Disclaimer: This post is not intended to be used as financial or investment advice, nor should be used as investment recommendations. The examples and companies listed below are being used as examples only & should not be seen as “best-in-class” or recommendations for investment. Please do your due diligence and consult a licensed financial advisor or tax accountant prior to any investments.
By now, most of you have heard of Bitcoin. It’s the trendy buzzword du jour — for better or for worse. Despite all the hype around bitcoin and cryptocurrency, the underlying technology — blockchain — seems to be getting pushed to the side in most casual conversations — likely because it’s insanely technical. However; despite the fact that the technology behind blockchain is likely more technical than most of can, or want to, understand, it’s a highly important topic. In my opinion, blockchain will have the single greatest impact on our lives since the internet.
What is Blockchain
Blockchain is a continuously growing list of records (blocks), which are linked and secured using cryptography. Each block is linked to a previous block, a timestamp and transaction data. By design, blockchains are inherently resistant to modification of the data.
At the most basic level, The Harvard Business Review describes it as “an open, distributed ledger that can record transactions between two parties efficiently and in a verifiable and permanent way.”
It’s essentially an accounting book to track all transactions 🙂
So why should you care about a “digital ledger?” The impact that blockchain will have on nearly every industry and vertical will change the way all of us do business. So let’s talk about some common use cases.
The intent here is to not be technical, so a lot of these use cases will be basic in nature. I want to structure it this way so you can first have a low-level understanding of how blockchain functions. Also, if it’s niche, why would most of you care?
If you look at where we are in the adoption cycle, we’re only a few minutes into the “innovators” stage. Most of the early work is focused on the financial space (e.g. bitcoin, ethererum, ripple). While this is a natural spot to start, I don’t want to dive too deep into banks and financial institutions here as that’s a post by itself. Just know that every major bank and financial institution in the U.S. is currently testing and working on blockchain.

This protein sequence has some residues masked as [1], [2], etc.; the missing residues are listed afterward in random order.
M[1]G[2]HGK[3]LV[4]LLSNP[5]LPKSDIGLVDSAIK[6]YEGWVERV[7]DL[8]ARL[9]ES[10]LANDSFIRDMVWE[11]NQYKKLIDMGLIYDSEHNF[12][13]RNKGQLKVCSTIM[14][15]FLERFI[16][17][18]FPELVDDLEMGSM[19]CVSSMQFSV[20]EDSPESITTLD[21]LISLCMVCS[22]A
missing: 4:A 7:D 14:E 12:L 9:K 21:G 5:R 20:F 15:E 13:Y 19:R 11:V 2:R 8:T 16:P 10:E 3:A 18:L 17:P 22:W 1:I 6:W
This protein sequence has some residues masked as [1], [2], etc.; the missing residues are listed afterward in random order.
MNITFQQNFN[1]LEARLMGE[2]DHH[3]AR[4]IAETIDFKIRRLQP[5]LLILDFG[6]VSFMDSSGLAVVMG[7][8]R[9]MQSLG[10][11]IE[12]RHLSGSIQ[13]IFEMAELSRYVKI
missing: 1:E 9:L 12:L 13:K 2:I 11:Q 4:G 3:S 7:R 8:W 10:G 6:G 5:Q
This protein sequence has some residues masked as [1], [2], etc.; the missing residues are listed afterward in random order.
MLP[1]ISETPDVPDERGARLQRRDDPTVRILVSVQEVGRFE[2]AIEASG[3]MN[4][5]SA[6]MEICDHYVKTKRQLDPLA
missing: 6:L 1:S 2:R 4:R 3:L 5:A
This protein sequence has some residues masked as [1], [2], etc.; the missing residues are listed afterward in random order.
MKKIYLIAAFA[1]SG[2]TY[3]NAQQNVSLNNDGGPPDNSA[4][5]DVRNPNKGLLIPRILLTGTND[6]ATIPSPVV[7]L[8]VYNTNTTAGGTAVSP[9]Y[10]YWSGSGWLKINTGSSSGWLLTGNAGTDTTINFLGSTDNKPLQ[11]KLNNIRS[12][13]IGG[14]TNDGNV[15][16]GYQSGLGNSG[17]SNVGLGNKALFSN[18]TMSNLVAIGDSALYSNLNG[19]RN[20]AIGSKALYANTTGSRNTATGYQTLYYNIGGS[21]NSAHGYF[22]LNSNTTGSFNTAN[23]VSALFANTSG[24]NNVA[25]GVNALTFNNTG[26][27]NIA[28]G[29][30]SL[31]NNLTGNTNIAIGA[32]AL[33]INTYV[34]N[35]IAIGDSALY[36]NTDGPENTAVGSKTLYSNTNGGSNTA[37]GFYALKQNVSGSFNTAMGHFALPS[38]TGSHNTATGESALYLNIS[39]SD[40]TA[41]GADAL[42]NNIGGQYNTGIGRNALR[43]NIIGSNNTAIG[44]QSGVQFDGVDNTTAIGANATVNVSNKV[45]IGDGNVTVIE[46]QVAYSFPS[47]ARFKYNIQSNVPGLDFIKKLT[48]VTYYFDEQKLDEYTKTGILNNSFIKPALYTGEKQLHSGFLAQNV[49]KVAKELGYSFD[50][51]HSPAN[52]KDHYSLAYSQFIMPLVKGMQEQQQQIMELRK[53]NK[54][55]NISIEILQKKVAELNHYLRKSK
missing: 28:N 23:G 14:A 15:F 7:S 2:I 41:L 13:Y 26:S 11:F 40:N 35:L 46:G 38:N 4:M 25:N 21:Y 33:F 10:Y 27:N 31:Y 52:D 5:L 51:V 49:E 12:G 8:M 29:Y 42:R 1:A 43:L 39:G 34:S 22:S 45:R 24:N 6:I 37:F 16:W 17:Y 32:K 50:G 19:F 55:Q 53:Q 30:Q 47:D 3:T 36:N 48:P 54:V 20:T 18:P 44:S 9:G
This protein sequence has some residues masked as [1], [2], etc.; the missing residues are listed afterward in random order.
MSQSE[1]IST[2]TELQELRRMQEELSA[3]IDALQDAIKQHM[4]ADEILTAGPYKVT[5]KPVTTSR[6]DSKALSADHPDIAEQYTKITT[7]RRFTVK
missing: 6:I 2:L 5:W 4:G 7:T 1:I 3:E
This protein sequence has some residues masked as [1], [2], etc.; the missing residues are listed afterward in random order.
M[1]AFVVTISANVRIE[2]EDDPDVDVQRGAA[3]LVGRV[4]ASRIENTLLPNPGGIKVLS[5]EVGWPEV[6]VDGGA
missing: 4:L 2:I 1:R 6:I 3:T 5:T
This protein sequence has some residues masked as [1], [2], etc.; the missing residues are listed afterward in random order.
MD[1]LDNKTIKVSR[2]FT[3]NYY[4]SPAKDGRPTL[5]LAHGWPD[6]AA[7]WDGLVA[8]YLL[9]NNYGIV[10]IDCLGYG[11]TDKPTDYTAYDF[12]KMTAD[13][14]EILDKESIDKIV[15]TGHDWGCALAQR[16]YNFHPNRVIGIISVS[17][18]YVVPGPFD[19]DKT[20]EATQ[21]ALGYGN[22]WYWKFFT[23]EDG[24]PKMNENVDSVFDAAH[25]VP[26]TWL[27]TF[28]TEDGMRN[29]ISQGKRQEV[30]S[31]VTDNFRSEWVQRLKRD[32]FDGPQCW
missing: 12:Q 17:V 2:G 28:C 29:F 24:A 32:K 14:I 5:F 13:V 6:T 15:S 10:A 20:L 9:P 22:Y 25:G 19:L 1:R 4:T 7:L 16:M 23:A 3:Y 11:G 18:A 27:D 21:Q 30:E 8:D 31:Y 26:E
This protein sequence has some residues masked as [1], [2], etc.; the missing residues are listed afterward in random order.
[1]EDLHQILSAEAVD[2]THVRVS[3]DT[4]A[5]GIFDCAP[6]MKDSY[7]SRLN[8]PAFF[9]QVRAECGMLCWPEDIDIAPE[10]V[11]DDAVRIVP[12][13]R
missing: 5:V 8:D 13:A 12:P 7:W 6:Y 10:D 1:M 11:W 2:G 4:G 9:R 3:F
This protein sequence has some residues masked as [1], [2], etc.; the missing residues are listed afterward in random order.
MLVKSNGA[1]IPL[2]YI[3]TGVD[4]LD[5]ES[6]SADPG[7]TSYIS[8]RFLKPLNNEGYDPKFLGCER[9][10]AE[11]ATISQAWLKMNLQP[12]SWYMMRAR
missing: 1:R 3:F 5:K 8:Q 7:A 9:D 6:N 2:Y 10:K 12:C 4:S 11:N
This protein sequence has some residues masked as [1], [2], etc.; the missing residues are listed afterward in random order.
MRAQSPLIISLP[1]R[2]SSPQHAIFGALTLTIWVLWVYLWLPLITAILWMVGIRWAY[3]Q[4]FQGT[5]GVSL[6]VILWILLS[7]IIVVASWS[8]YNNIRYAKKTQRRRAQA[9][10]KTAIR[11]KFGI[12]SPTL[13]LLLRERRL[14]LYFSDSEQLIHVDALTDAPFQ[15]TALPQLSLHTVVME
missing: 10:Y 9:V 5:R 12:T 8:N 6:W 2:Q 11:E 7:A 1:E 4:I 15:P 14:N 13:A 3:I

Rather than looking at specific use cases with individual financial institutions, let’s take a step back and look at the broad picture of financial transactions. When it comes to P2P payments, we can look at the most basic use case — financial remittance between friends/family/acquaintances.
Let’s say little Billy runs a neighborhood snow removal business during the winter months. It’s Saturday afternoon and your neighborhood just got 6 inches of snow. Little Billy puts his boots on, goes across the street to the Mueller’s and shovels their driveway. If the Mueller’s are home, he collects his payment and moves on to the next “customer.” This continues until little Billy is finished removing snow for all his customers. But what happens if one customer isn’t home when Billy shoveled their driveway? What happens if one of his customers didn’t have cash on them & had to pay with a check? The Billy has to collect funds & Billy’s parents have to take Billy to the bank to deposit the checks. It slowly becomes tedious and more work than it should be for a little child to earn some money shoveling snow. While not the biggest pain point in the world, it still remains a scenario where there should be a more efficient method to conduct business.
Now imagine an application that has the protocol to where Billy could indicate which driveways were shoveled, his customers could indicate Billy did an acceptable job, payment could be transferred automatically & be deposited into Billy’s account. Now, replace Billy shoveling his neighbor’s snow with Bob the business owner completing services to hundreds of customers throughout Los Angeles.
Billy is just one example — albeit a small and not really important example. However, it shows –on a very basic level — the impact that blockchain could have within the financial space. But, now, let’s take a look at a bigger and more serious issue: credit.
There are more than 2 billion people worldwide who don’t have access to a bank account. Approximately 26 million people in the U.S. are “credit invisible.” And credit scoring (in the U.S.) is controlled by one organization — FICO.